A Journal: A Record of Change
I have always written in journals. It was where my love for writing and expression began, way back when I was a young teen. I started writing my thoughts when they were a jumbled mess of hyper-emotions and irrational fears, idealistic dreams and unrealistic fantasies. I love reading back on those first few books, and all of them since then.
Journaling remained a habit throughout my teenage, college and young married years. I recorded my college years, my boyfriend years, and my “big dreams” years. I have journaled my pregnancies, my first months of babies and my first thoughts about being a mother. I have recorded marriage struggles, relationship struggles, worries, prayers and victories. My journal has become for me a record that spans years, and I have boxes of books to show for it.
My favorite part of journaling is looking back and seeing the changes in myself. When I look back over past journal books, I see an entirely different person than I am right now. I see a young woman struggling for identity. I see a young mother looking for steady footing in a new world. I see a friend, sister, daughter, and wife learning how to love those around her. I see my relationship with God evolve and myself learning new lessons over the years, all while glancing back for a few minutes.
Journaling is considered a spiritual discipline. According to Adele Ahlberg Calhoun, in Spiritual Disciplines Handbook: Practices That Transform Us, Calhoun defines journaling thus: “Journaling is a tool for reflecting God’s presence, guidance and nurture in daily comings and goings.”
With journaling we can capture a picture of ourselves and God’s work in our lives, as we record our daily thoughts and feelings over a span of time. When looking back, we can see a progression of growth, change and God’s activity in our lives that we may not see otherwise. We can see answered prayers, fulfilled dreams, and God’s plans stretched out over the years.
Journaling can take many different forms:
[pullquote width=”300″ float=”right”]Journaling is a tool for reflecting God’s presence, guidance and nurture in daily comings and goings.[/pullquote]It can be done every day, or just ever so often.
It can be something you do as a list, or in a narrative form.
It can use big words, or simple ones.
You can fill a half-page, or several pages.
You can journal your daily thoughts, or just during those times when God has you in transition.
It can be in a pretty book or on a computer.
You can write to yourself, or to God.
We can track changes in our hearts and vision by taking the time to record thoughts and feelings on a regular basis. This gives us a chance to see how God acts in our lives over time, and to see the thread of his work throughout the days and years of our lives. It allows us to pull back months and years, to see where he was going with us.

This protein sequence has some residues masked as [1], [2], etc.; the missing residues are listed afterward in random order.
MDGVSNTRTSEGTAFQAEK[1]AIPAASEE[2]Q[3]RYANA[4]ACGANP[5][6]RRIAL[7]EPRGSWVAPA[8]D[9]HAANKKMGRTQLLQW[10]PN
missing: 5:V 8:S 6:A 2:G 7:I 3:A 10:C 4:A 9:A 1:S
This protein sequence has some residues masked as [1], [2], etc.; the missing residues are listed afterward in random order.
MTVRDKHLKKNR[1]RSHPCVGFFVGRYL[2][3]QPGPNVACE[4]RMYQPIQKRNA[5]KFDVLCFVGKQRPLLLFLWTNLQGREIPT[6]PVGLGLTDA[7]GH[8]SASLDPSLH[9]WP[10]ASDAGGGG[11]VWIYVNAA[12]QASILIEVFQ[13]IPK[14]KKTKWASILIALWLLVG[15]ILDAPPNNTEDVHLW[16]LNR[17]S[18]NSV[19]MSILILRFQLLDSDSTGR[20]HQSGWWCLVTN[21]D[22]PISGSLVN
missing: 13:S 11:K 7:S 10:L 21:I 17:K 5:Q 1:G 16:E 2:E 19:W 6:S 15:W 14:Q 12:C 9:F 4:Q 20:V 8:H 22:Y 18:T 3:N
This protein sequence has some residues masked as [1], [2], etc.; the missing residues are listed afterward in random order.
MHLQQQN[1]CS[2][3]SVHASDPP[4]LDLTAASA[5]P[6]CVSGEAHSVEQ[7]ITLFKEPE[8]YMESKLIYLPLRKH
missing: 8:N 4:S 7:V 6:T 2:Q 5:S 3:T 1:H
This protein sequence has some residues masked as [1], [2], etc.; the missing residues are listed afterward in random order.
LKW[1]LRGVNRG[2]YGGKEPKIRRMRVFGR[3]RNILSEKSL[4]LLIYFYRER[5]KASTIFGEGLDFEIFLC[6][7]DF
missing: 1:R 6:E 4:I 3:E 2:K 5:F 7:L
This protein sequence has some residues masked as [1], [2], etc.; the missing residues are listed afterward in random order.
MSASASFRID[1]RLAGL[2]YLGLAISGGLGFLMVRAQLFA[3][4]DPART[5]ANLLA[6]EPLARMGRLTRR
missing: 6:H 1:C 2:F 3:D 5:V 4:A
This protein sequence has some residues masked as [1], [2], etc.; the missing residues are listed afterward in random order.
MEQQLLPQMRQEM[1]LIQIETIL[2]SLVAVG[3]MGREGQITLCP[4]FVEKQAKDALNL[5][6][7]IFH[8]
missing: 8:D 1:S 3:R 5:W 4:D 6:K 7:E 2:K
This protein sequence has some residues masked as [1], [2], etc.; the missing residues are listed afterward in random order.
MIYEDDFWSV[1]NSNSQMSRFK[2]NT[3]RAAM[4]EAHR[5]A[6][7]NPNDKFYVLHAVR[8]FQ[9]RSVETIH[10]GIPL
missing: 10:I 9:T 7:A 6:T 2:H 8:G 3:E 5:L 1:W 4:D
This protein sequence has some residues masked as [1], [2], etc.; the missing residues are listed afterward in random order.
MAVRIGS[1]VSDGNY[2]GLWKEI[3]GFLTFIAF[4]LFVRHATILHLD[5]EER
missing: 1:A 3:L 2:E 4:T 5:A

Here are a few tips from a veteran journaler:
Choose a pretty book. A blank book that is pleasing to look at holds so much potential. Find a book that reflects you well, and its beauty invites you share your thoughts there.
Write a little when you can fit it, and a lot when you are feeling a lot. Don’t feel pressure to write any specific amount, just write it down.
Always date your entries. This is a must. I like to write a little mini-intro in each of my new journals, because I like to be able to open an old journal and see where in my life I was at the time.
Read back over old journals from time to time. You will smile at some memories, and remember how God took you through the valley with remembrance for others.
Include scripture and quotes. Sometimes my only words for the day are God’s words. There are times when the best words to reflect my heart have already been written.
Journaling can be overwhelming for someone who doesn’t love writing. It can feel daunting to sit down and give words to thoughts. It may take some practice, but will most certainly bless you.
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Thanks for this insight into journaling, Courtney. I began journaling in earnest about a year and a half ago, and it really is nice to have a record of my prayer requests, my struggles, & where/how God faithfully meets my needs every single time.
Thanks Gretchen! May God continue to bless that time you spend writing out those blessed things!
I am a fair weather journaler. Or a stormy weather journaler, as it were. My journaling is spotty, but I love to go back over my prayer journals and see how God was working in my life at that time. Thanks for reminding me what a blessing journaling is.
From one journaler to another, GREAT JOB! I began journaling when I was 13 and because my life took many twists and turns, I have none of those teenage thoughts to reflect back on. However, I have about 10-15 to cover the last 12 years of my life and although I should, I’m afraid to go back and see how much of a mess I was then vs. the growth made. Based on what you’ve stated, I think I’ll brave the mental and emotional elements and venture back 12 years ago to see just how much I’ve grown and the wisdom gained by life changing me.